Cancer is one of the leading causes of death worldwide, and this is often attributed to the nonspecific symptoms. Additionally, delayed diagnosis and a lack of treatment options negatively impact prognosis. Recently, the role of extracellular vesicles in cancer progression, specifically, in metastasis and in the capacity of several tumours to invade and colonise specific organs has been established. Reduced oxygen tension due to imbalanced oxygen supply and consumption is termed hypoxia and is one of the most commonly observed features in solid tumours. This is often correlated with poor cancer prognosis. Several reports have established that low oxygen tension (i.e. hypoxia) is a common feature of the tumour microenvironment often enhancing the process of epithelial‐to‐mesenchymal transition (EMT) in cancer cells, thus promoting tumourigenesis and metastasis. Furthermore, hypoxia increases the number of extracellular vesicles released from cancer cells and also modifies their bioactivity and function. The aim of this chapter is to review the association between the tumour microenvironment and extracellular vesicles (EVs), focusing on a specific subpopulation of EVs of endocytic origin, termed exosomes.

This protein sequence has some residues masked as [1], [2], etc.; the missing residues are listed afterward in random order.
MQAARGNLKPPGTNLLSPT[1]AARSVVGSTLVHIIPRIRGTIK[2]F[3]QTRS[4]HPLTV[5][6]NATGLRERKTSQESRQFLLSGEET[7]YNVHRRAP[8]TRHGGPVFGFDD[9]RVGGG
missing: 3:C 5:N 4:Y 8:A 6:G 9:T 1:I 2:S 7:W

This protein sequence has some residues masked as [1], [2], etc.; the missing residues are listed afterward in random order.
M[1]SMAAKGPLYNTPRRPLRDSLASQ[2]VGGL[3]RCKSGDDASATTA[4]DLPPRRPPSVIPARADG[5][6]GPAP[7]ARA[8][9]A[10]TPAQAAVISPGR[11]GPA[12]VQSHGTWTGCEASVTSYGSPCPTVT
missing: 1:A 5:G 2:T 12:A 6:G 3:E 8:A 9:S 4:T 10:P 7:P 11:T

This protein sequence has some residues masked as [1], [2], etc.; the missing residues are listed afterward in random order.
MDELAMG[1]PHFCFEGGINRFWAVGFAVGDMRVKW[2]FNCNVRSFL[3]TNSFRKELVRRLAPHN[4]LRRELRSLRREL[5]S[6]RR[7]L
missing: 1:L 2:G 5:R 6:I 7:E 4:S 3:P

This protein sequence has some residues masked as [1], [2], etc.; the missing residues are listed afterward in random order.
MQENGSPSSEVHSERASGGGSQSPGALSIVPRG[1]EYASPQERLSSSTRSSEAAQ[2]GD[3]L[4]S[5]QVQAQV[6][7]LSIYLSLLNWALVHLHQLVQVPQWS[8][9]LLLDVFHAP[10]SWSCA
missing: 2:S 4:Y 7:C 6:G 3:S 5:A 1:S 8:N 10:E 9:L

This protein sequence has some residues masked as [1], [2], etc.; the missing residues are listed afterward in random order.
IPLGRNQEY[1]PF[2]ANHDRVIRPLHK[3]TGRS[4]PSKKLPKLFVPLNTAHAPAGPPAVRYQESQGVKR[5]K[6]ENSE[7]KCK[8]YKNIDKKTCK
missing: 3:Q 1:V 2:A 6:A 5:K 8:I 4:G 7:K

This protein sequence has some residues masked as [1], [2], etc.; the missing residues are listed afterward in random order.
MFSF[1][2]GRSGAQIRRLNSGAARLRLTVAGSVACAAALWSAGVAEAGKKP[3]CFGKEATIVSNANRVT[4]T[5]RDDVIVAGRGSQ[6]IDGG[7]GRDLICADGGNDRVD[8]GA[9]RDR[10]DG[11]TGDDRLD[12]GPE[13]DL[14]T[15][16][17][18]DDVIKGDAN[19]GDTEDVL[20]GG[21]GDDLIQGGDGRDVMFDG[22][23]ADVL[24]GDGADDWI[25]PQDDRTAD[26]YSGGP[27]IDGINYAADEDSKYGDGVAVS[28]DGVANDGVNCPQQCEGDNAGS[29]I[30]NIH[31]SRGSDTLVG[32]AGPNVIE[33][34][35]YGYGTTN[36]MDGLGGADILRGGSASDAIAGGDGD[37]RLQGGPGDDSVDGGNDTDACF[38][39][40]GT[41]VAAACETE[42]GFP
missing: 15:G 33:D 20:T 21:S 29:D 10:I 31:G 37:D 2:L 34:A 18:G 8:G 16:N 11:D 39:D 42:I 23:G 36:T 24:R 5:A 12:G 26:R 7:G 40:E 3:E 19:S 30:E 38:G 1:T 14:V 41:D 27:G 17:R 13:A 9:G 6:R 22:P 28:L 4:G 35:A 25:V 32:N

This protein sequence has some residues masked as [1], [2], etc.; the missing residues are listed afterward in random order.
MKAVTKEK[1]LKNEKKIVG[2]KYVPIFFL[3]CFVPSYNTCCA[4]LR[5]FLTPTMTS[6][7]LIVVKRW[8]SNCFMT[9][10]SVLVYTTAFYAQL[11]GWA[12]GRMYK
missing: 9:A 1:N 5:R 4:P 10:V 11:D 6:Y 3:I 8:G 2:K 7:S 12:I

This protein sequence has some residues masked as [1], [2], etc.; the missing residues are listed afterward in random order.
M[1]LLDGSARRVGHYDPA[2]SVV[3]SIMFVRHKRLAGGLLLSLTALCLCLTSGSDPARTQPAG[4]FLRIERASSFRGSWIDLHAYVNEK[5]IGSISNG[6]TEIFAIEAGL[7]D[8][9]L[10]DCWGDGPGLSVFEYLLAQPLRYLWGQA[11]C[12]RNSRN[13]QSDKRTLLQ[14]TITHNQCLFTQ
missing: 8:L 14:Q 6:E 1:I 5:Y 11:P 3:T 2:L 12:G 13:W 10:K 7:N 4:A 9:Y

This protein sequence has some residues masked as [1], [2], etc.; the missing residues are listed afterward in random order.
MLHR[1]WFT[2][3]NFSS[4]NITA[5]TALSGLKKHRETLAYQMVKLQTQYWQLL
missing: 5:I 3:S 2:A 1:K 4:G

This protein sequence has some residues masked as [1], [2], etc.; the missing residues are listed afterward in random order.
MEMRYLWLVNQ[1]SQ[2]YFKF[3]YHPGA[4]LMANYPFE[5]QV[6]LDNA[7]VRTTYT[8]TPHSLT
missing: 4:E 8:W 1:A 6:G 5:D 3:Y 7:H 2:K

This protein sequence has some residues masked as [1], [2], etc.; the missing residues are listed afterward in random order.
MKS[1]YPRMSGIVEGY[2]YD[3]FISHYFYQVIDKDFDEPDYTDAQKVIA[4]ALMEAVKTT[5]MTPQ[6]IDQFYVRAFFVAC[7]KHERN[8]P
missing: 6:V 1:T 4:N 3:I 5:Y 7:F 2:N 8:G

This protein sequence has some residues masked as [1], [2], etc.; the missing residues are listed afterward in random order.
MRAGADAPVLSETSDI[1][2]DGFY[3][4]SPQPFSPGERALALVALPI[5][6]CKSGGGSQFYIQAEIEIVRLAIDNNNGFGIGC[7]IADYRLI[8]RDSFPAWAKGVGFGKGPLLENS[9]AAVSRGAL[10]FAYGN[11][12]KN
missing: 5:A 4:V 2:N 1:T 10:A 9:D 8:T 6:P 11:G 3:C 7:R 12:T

Part of the book: Hypoxia and Human Diseases